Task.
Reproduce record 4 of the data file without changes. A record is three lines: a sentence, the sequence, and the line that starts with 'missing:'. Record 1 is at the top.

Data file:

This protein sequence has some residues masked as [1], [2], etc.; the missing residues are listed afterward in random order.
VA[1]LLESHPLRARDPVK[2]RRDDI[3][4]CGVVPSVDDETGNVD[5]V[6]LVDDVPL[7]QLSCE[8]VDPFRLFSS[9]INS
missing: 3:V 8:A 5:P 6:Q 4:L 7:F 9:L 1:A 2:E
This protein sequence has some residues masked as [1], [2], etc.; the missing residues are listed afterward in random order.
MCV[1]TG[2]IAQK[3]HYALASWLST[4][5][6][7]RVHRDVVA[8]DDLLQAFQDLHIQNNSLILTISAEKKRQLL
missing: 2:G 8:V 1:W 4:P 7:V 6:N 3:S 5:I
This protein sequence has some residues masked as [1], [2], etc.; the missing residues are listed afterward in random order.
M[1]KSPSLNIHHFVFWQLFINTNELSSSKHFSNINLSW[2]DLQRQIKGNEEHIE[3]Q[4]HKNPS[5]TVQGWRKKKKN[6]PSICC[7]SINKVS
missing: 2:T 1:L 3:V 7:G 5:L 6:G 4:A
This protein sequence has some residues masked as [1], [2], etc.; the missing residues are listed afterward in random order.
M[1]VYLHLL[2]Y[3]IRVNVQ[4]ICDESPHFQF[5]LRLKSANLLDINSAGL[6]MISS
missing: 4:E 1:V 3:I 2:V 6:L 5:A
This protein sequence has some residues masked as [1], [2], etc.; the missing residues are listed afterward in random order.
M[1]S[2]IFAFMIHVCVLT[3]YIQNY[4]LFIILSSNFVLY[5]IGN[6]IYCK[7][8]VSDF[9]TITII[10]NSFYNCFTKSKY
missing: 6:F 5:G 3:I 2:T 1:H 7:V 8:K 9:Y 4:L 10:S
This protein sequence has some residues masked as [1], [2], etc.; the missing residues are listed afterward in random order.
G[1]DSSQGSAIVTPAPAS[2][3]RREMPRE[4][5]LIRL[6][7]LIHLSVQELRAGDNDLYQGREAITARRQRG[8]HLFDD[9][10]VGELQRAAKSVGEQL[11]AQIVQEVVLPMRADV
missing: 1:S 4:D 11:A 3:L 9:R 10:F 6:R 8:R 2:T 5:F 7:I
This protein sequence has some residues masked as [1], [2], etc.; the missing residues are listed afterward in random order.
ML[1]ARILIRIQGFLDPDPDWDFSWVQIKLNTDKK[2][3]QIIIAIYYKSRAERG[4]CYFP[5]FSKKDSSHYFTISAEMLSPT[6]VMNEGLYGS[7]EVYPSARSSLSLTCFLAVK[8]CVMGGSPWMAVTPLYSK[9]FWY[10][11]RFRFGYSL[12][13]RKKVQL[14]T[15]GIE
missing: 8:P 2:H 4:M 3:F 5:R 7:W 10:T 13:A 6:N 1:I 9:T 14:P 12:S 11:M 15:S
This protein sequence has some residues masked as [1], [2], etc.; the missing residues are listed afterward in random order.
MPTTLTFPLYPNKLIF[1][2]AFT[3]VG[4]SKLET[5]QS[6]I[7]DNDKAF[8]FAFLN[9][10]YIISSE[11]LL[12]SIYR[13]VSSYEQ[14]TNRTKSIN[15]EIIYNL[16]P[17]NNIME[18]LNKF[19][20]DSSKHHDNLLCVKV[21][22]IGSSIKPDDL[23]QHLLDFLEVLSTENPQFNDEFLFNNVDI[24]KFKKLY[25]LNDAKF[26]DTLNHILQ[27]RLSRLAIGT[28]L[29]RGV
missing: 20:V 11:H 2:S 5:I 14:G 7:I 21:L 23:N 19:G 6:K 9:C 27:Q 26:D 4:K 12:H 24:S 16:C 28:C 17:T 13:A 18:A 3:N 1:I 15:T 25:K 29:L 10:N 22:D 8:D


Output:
This protein sequence has some residues masked as [1], [2], etc.; the missing residues are listed afterward in random order.
M[1]VYLHLL[2]Y[3]IRVNVQ[4]ICDESPHFQF[5]LRLKSANLLDINSAGL[6]MISS
missing: 4:E 1:V 3:I 2:V 6:L 5:A